Contrary to what Ms. Sigrest says, the doctor does not question a person’s “merits” because she has undertaken avoidable irresponsible behavior; he questions why we—as taxpayers—should have to collectively finance the procedures to combat the avoidable irresponsible behavior. There’s no doubt that Ms. Sigrest wouldn’t want to debate that side of the issue, as it wouldn’t look too good to openly defend irresponsibility.

Her conclusion is not surprisingly devoid of substance: let’s come together because we’re all Americans.

Well, of course we’re all Americans. We’re not going to debate a political topic from Turkey or Brazil, are we? We’re debating a national entitlement mentality and the nation is the United States.

But her point is that of hoping that if we’re all Americans, we must all agree in an effort to be united. (This sounds like the same rhetoric that we heard when the PATRIOT Act was being pushed under the Bush/Cheney regime, doesn’t it?) If we’re truly united, we’ll agree with her; if we disagree, we’re no doubt treasonous and we support an “us versus them” mindset.

As an aside, what’s truly ironic in the response is that the “us versus them” mentality, which Sigrest is vehemently against, is actually the basis for healthcare reform in the first place: the have-nots are waging a war against the haves.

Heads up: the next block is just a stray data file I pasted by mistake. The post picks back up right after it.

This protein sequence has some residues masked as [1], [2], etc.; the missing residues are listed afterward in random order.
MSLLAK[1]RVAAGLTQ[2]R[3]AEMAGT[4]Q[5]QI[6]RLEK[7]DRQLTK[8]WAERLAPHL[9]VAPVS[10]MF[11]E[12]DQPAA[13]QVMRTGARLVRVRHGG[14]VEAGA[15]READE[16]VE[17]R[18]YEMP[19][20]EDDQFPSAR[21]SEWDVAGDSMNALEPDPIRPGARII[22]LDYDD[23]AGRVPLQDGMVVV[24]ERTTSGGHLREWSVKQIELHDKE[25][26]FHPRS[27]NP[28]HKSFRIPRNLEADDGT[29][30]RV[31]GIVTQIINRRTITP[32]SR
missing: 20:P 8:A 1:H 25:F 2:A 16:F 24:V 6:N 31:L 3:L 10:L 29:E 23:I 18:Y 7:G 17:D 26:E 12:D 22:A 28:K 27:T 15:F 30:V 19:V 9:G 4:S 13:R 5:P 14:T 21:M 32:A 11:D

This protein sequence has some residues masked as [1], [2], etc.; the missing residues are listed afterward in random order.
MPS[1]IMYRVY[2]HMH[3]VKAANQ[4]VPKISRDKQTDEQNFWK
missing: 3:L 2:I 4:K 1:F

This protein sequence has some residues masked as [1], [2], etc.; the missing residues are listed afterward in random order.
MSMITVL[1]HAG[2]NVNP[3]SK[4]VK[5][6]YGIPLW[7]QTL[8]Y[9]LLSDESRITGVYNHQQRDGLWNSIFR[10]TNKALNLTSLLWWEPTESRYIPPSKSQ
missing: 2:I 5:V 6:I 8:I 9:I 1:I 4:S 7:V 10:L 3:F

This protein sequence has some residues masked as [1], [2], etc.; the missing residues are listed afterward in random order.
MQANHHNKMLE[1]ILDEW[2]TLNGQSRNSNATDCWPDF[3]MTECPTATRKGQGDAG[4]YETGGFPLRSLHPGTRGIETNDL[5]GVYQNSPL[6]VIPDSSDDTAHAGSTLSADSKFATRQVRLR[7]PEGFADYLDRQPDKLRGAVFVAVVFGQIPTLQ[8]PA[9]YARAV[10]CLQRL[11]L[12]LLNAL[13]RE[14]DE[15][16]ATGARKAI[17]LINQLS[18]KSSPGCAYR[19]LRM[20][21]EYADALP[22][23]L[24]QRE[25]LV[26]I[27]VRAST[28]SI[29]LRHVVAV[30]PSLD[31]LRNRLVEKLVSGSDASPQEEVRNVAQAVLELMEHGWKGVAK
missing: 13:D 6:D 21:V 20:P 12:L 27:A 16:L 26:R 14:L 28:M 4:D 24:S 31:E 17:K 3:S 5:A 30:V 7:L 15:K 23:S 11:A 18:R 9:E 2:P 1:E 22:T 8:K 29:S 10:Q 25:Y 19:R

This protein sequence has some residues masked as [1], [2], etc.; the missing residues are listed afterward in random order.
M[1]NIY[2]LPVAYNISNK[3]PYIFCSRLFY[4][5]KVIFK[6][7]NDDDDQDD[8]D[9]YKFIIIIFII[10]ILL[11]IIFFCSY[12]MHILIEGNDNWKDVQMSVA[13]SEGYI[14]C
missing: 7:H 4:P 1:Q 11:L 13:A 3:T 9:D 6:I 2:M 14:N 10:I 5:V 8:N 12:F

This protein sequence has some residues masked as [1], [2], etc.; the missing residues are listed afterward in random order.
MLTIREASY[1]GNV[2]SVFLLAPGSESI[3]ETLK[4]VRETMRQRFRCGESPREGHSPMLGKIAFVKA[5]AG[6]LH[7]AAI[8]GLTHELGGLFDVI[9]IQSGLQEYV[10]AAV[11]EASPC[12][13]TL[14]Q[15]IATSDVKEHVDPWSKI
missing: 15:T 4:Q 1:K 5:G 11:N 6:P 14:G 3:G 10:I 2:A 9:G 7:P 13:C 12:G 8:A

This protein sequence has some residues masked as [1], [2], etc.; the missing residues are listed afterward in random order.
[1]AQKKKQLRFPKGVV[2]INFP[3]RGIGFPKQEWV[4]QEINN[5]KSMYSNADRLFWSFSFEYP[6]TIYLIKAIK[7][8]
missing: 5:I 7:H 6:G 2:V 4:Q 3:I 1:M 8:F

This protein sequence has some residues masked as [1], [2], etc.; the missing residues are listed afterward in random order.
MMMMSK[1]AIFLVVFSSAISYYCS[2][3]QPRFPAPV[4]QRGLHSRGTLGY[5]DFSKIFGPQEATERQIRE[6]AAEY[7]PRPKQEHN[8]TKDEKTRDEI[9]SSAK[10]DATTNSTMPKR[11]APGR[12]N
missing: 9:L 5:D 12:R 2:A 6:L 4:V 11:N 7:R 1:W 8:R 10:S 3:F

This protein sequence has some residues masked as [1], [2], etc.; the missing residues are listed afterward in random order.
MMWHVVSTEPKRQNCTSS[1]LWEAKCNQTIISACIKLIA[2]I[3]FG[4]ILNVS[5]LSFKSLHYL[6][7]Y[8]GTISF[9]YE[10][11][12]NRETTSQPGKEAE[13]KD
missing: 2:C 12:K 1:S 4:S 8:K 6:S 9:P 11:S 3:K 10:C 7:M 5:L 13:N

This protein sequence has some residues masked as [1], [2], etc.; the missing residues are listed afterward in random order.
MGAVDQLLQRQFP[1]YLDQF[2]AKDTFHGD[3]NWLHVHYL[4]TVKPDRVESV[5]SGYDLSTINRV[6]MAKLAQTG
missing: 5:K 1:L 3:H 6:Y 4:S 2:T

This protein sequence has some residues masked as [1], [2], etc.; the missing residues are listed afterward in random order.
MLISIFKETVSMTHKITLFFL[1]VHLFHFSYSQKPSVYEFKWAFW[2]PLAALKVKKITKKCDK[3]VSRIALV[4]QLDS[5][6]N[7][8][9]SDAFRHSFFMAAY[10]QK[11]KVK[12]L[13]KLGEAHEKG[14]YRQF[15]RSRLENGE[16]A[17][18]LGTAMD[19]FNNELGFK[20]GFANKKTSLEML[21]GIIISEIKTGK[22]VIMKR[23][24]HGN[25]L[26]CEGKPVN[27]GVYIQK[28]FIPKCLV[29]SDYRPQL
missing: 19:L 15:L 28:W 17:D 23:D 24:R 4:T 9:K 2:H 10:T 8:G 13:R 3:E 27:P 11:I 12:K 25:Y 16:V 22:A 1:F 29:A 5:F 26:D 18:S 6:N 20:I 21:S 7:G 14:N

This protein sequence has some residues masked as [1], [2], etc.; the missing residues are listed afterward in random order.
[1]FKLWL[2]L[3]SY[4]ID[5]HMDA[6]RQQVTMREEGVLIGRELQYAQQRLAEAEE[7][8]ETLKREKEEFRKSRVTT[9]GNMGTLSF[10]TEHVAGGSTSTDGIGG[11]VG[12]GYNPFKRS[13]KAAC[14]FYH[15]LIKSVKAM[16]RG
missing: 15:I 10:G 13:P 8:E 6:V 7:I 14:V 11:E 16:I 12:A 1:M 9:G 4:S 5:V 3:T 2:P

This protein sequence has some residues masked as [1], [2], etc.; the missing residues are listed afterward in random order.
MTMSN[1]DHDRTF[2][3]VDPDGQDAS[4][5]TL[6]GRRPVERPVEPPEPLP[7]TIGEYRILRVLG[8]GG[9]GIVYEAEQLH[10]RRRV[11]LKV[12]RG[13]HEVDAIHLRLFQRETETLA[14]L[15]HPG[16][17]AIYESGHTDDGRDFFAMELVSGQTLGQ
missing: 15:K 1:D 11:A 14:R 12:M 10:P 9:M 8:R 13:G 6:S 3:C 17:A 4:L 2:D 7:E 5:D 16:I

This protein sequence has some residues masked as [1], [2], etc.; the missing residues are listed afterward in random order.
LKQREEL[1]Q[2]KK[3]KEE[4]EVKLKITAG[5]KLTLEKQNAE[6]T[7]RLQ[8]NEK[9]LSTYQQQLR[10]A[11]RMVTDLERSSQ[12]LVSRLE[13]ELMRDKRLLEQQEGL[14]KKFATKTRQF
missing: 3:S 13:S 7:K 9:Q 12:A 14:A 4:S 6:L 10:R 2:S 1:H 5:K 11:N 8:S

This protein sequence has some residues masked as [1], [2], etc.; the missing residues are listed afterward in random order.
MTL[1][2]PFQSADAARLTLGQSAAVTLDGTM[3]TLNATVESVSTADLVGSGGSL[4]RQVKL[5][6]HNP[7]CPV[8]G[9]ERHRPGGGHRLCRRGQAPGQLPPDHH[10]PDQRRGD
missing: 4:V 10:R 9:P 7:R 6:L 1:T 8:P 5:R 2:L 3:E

She is not alone in her approach, however. A comment left on the Website shows that some folks are even attempting to make the debate one about race. A person named TL writes:
Jones should be ashamed of his apparent bigotry which should have no place in the medical field. You took an oath but must have forgotten that part of your reason for wanting to be a doctor. So it would seem that you are far more concerned about the financial aspect. Since we are on the subject of vises, you forgot to mention the one that plagues most people in this country according to statistics…overweight fat people are also at a health risk. So would that be considered in your estimation of the people who deserve health care. That would certainly preclude most folks from your idea of people who take care of themselves. My waistline has never changed since High School..31″ so i say this to all you people who thank Jones for his bravery in speaking up…check your waistline…if you are fat…then perhaps you should consider going on a diet before you mouth off!!!…. These comments smack of the perfect Arryan Race…look what happened to Hitler.³
The teacher in me wanted to correct the spelling and punctuation errors, but I opted to leave the comment in tact to best illustrate the critic’s mental prowess. Regardless, you can see the feeble approach: when you can’t actually debate the issue, change the issue. If things get really bad, throw Hitler’s name in. It’s kind of like how right-wingers will throw in the word “communist” if all else fails. This time, the leftists hope that class warfare and Nazism create a little bit of smoke on the mirror of healthcare reform.

Discussion and discourse will continue to be a problem in this country given that some people are unable to actually extract the main idea from paragraphs as well as debate the real issues at hand.